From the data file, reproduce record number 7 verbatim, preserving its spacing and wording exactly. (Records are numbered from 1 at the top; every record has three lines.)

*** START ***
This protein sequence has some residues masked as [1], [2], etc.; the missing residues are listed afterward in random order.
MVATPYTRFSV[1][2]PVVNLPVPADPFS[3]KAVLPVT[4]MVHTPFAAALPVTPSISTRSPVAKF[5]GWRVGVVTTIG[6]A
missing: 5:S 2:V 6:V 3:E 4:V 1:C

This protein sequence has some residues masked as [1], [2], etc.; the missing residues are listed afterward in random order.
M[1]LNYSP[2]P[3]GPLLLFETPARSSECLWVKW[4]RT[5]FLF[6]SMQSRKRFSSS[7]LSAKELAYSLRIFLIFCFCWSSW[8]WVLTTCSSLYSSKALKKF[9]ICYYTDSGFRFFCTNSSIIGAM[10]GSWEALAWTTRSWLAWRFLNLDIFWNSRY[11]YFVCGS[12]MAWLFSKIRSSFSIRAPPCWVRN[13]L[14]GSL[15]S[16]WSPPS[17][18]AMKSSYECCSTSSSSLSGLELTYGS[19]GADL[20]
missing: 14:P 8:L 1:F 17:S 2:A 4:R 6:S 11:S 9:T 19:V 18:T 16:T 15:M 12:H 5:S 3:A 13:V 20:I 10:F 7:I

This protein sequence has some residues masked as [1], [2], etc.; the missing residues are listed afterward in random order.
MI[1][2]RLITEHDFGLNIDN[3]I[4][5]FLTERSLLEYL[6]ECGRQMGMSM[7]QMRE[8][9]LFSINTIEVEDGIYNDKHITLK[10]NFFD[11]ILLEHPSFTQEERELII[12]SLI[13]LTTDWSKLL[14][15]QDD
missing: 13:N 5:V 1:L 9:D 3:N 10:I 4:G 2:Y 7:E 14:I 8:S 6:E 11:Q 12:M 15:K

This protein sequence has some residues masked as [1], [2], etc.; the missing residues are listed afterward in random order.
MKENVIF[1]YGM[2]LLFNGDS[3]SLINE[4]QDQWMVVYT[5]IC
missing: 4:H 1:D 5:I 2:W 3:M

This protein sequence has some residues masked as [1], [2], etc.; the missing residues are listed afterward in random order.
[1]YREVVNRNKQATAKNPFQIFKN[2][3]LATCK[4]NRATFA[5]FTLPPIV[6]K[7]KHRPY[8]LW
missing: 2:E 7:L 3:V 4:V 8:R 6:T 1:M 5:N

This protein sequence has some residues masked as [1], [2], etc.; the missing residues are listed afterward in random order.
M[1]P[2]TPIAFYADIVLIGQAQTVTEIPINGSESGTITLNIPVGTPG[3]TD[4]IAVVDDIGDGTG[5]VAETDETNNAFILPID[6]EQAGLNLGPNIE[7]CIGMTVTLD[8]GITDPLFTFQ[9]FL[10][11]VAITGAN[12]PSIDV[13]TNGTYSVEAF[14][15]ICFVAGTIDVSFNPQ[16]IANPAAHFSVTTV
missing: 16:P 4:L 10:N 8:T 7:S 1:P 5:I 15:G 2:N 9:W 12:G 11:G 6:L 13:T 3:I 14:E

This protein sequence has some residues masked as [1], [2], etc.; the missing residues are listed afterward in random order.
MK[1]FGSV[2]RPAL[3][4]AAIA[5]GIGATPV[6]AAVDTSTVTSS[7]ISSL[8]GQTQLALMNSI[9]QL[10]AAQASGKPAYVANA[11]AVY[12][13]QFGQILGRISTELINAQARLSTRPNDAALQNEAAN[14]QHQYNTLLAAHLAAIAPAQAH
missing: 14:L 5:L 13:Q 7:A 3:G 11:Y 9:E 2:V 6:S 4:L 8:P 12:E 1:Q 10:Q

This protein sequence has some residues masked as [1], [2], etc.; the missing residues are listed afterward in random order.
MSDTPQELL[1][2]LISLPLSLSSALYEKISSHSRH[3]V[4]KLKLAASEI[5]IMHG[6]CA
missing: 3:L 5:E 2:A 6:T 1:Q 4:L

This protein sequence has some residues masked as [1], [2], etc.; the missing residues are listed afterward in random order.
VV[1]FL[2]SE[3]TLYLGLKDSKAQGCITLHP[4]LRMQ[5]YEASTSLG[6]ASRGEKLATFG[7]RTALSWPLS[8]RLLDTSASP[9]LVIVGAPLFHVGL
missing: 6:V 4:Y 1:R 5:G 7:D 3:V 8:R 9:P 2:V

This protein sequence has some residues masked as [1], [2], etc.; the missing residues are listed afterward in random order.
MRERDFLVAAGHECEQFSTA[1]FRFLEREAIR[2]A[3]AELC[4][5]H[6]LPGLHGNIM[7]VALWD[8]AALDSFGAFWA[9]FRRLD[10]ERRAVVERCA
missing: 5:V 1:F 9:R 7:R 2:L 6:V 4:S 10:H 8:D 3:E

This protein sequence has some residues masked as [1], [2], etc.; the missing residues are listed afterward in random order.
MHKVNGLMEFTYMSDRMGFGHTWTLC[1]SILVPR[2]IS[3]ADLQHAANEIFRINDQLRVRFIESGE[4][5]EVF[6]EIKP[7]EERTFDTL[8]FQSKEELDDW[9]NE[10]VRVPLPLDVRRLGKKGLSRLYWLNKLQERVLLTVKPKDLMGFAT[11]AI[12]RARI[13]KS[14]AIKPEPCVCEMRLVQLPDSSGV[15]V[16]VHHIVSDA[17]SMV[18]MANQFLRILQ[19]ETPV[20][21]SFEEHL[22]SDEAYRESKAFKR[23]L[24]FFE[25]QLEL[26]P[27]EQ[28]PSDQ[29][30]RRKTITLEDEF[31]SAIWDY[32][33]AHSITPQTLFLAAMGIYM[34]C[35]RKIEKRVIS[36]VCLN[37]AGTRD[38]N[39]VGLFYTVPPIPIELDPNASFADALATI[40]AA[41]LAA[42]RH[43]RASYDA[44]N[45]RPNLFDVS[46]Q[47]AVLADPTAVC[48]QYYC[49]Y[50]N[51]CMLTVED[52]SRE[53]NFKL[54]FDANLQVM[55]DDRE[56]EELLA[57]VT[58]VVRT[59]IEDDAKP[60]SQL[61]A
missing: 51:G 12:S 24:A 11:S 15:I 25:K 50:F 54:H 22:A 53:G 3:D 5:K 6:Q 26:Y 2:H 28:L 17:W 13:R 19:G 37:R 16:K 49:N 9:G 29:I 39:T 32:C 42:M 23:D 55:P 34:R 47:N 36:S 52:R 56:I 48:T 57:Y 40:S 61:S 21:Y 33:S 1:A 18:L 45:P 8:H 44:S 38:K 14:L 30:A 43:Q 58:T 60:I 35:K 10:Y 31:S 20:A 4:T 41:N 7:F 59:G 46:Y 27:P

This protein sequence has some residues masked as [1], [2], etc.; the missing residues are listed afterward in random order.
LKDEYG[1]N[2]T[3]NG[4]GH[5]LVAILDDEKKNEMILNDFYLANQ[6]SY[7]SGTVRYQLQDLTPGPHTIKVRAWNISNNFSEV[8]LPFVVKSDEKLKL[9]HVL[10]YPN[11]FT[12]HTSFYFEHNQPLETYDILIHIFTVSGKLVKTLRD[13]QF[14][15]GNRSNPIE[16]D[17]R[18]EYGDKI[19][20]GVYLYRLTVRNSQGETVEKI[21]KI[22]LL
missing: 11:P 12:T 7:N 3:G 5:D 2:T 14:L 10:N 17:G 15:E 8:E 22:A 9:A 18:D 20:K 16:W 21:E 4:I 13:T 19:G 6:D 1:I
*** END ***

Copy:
This protein sequence has some residues masked as [1], [2], etc.; the missing residues are listed afterward in random order.
MK[1]FGSV[2]RPAL[3][4]AAIA[5]GIGATPV[6]AAVDTSTVTSS[7]ISSL[8]GQTQLALMNSI[9]QL[10]AAQASGKPAYVANA[11]AVY[12][13]QFGQILGRISTELINAQARLSTRPNDAALQNEAAN[14]QHQYNTLLAAHLAAIAPAQAH
missing: 14:L 5:L 13:Q 7:A 3:G 11:Y 9:E 2:V 6:S 4:L 8:P 12:E 1:Q 10:Q